Understanding environmental system is one of the important tasks. In recent years, conservation of coral environments has been focused for biodiversity issues. The damage of coral reef under environmental impacts has been observed worldwide. However, the casual relationship between damage of coral and environmental impacts has not been clearly understood. On the other hand, structure/diversity of marine bacterial community may be relatively robust under the certain strength of environmental impact. To evaluate the coral environment conditions, it is necessary to investigate relationship between marine bacterial composition in coral reef and environmental factors. In this study, the Time Scale Network Analysis was developed and applied to analyze the marine environmental data for investigating the relationship among coral, bacterial community compositions and environmental factors. Seawater samples were collected fifteen times from November 2014 to May 2016 at two locations, Ishikawabaru and South of Sesoko in Sesoko Island, Okinawa. The physicochemical factors such as temperature, photosynthetic active radiation, dissolved oxygen, turbidity, pH, salinity, chlorophyll, dissolved organic matter and depth were measured at the coral reef area. Metagenome and metatranscriptome in seawater of coral reef were analyzed as the biological factors. Metagenome data was used to clarify marine bacterial community composition. In addition, functional gene composition was estimated from metatranscriptome. For speculating the relationships between physicochemical and biological factors, cross-correlation analysis was applied to time scale data. Even though cross-correlation coefficients usually include the time precedence information, it also included indirect interactions between the variables. To elucidate the direct regulations between both factors, partial correlation coefficients were combined with cross correlation. This analysis was performed against all parameters such as the bacterial composition, the functional gene composition and the physicochemical factors. As the results, time scale network analysis revealed the direct regulation of seawater temperature by photosynthetic active radiation. In addition, concentration of dissolved oxygen regulated the value of chlorophyll. Some reasonable regulatory relationships between environmental factors indicate some part of mechanisms in coral reef area.

Keywords: coral environment, marine microbiology, network analysis, omics data analysis

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1 Post Disaster Community Support with Family Manga Exhibition as a Tool for Intervention and Outreach: Reflection on the past Five Years from a Narrative Perspective

Authors: Kuniko Muramoto, Tadashi Nakamura, Shiro Dan

Abstract:

On March 11, 2011 the Great East Japan Disaster caused widespread damage. In the aftermath, we searched for ways to provide long-term support and enhanced resilience to affected areas, arriving at the Family Manga Exhibition: an art collection portraying family life. It became a tool for community outreach and intervention, and we implemented support programs by collaborating with local support agencies. This 10-year project has been touring through four prefectures in Tohoku since the disaster struck, bearing witness to the effects of disaster and recovery alike. At this five-year mark, we use a narrative perspective to present our findings and reflect on post-disaster community support. It is important to note that the exhibition’s art does not directly depict the disaster; it portrays stories of anonymous families instead. They stimulate viewers’ memories and remind them of their own family stories. We analyzed viewers' oral and written responses to the exhibition and discovered that family manga as an art form enhances the viewer’s sense of connection to people close to them. We also discovered that the viewers gained more universal perspective on their own situations by viewing the exhibition. Manga, we found, offered a certain safety by enabling the viewers to control how they would interact with the exhibition's content and themes. In addition, the purpose of the project was for us to become witnesses of the disaster and recovery. Supporters of the project became active listeners, functioning as interactive agents who helped forming stories. Voices of the story tellers and the listeners layered upon each other and, as a result, converged into brand new narratives. The essence of traumatic experience is ‘the sense of overwhelming powerlessness and isolation’. When we redefine trauma as ‘broken relationships’, we can say that ‘enhancing relationships’ and ‘weaving relationships’ are what strengthen our resilience. This project used narrative as a modality to fortify the resilience of people involved by enhancing the social capital of bonding, bridging, and linking. The manga exhibition functioned as a tool to achieve this end, suggesting that similar applications are possible. Programs we held in-between manga exhibitions also served to enhance narratives of resiliency in the regions. However, we will save that story for another time. We hope to continue collecting the precious and polyphonic voices of people to present as stories born out of the Great East Japan Disaster. This effort extends beyond the immediately affected area by helping us prepare our resilience for future disasters.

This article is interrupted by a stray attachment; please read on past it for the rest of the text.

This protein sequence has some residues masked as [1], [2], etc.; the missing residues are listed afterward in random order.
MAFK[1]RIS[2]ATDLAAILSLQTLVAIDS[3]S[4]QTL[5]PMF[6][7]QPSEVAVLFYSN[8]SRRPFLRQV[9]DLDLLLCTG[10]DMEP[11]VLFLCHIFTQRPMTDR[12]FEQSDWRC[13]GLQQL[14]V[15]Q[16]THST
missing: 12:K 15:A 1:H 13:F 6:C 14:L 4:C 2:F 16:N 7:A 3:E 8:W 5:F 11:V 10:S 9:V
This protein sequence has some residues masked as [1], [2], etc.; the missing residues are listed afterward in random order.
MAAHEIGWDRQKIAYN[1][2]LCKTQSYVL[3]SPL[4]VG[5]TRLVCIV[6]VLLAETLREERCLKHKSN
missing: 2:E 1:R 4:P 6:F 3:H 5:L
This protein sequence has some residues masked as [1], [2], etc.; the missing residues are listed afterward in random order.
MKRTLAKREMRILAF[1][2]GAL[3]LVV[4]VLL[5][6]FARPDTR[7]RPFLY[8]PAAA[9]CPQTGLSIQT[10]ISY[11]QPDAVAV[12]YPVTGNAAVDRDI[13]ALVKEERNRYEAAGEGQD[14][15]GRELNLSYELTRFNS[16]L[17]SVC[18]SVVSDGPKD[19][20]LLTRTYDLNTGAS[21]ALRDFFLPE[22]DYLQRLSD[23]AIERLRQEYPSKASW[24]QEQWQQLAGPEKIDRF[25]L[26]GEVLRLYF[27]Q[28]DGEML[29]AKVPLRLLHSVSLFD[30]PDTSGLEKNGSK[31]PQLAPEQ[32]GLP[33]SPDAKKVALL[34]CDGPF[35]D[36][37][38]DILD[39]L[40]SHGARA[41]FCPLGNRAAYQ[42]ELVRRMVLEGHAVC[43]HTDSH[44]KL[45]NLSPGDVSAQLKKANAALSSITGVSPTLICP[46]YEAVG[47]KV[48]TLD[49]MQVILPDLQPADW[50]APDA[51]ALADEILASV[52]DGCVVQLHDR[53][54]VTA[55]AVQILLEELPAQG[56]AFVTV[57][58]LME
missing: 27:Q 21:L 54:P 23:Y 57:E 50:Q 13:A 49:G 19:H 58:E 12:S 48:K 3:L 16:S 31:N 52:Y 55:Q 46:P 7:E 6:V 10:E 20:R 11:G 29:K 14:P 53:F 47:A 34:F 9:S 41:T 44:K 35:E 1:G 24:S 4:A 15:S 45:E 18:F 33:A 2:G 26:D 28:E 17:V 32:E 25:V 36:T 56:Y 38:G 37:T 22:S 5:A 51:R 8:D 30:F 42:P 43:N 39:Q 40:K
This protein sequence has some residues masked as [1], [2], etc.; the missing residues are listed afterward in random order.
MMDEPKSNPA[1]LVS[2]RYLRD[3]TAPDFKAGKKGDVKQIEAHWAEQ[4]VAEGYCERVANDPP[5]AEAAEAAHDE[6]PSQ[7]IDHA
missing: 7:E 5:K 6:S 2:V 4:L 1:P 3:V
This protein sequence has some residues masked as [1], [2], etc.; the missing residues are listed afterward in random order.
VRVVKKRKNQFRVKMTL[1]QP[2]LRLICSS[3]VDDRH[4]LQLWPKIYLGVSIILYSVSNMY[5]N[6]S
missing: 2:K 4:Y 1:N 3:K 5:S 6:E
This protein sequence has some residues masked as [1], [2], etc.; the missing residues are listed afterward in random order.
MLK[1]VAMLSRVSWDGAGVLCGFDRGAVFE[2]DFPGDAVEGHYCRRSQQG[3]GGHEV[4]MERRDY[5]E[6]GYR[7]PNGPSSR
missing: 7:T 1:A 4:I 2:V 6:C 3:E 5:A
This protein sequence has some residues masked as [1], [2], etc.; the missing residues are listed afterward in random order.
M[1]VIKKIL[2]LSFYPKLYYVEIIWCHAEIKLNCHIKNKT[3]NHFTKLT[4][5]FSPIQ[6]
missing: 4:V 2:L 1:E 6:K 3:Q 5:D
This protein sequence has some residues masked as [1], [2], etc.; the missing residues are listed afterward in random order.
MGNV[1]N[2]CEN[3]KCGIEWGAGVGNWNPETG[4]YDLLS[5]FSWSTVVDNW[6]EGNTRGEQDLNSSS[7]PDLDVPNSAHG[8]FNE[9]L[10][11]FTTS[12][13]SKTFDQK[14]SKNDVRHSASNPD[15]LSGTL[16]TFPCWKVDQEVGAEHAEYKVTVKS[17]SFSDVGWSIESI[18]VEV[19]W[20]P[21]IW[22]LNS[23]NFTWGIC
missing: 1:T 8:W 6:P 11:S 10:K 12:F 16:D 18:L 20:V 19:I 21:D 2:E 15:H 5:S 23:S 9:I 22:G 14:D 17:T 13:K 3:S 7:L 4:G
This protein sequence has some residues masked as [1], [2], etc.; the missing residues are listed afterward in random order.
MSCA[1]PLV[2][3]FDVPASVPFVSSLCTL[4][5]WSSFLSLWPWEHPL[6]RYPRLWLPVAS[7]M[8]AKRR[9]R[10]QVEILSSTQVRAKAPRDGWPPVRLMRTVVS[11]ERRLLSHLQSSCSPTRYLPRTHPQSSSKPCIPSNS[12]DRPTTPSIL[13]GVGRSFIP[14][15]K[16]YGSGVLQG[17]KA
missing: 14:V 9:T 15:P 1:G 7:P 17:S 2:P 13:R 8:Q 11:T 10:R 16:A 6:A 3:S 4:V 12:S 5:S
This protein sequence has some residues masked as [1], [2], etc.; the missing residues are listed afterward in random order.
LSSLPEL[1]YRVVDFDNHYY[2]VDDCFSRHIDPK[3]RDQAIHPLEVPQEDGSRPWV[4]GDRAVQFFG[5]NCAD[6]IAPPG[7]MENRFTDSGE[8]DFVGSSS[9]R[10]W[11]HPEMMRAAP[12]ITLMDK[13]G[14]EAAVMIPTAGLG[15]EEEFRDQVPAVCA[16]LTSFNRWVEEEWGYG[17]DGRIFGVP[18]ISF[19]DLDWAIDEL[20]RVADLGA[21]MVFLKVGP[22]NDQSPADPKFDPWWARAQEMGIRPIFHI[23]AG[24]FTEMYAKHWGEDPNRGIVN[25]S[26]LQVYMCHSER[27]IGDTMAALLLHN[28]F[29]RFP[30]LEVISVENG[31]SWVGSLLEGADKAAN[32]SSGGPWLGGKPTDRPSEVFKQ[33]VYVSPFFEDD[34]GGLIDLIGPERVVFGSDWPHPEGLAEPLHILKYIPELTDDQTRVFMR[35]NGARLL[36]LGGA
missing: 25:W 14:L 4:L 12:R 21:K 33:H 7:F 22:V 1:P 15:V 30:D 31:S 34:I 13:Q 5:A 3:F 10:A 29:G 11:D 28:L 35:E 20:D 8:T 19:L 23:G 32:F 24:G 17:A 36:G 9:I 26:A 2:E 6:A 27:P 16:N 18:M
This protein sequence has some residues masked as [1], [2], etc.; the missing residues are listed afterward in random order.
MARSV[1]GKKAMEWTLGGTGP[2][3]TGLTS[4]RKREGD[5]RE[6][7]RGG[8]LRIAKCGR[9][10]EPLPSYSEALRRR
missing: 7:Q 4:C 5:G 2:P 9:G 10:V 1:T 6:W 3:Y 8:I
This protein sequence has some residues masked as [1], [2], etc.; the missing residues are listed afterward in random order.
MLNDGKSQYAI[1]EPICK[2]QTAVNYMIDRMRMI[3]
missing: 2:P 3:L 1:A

Keywords: community, manga, narrative, resilience